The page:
I thought the thick stalactites were interesting, especially the ones which were created at an angle. Souvenir hawkers outside were selling pieces of them, some bare, some carved into various things. I didn't encourage this behavior by buying anything.

View back up to the entrance. Pretty tall.

Most of the lakes appeared to have fish, and we saw at least one turtle and snake.

I think this means "lake of sulphur"

This channel is where the river came in that created the site.

Trying not to fall in...

I mentioned a raft which took you across one lake to get to another. This is what's on the other side. Cool

We left and continued the journey to the hotel. Passed through Chinatown which has street signs in Spanish and Chinese.

Some of the areas seemed almost European to us.

This is a ferry which connects to Puerto Rico.

Animals are still used for transportation but the vast majority have motor vehicles.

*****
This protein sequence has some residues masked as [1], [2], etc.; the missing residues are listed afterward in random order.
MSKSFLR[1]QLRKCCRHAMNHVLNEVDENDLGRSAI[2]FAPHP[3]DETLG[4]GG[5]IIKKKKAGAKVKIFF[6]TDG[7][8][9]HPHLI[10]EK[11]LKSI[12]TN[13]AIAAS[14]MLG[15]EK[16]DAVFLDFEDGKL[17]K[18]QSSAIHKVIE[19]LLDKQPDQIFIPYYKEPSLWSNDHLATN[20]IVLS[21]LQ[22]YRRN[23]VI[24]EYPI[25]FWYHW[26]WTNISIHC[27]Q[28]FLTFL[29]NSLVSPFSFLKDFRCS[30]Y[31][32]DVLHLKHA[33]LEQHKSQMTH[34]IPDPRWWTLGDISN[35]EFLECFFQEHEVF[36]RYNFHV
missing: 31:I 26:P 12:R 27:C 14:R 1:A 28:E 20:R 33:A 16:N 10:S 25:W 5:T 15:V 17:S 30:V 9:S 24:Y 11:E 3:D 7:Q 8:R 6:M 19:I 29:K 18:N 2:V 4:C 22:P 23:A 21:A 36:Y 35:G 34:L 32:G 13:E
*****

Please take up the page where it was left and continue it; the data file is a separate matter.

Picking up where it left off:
Along the George Washington Avenue there are several memorials, this one is a general one to women heroes of the country. There was a men's as well.

The view from the Hilton, looking southeast. Although the water was warm, we assumed it was the the rocky shoals which kept people from going in. There was a small casino attached next door.

Room was $115 a night and quite nice. The TV had about 50 channels, and although there were only about 6 english channels, three were the three New York network channels I would have watched at home. Guess I wasn't really far from home after all.

This is the Presidential Palace. The guards let me put the camera right up to the gate to get this shot.

And one took this one for us. Nice! In addition to me and Dennis is Jason who you might recall from another trip I took.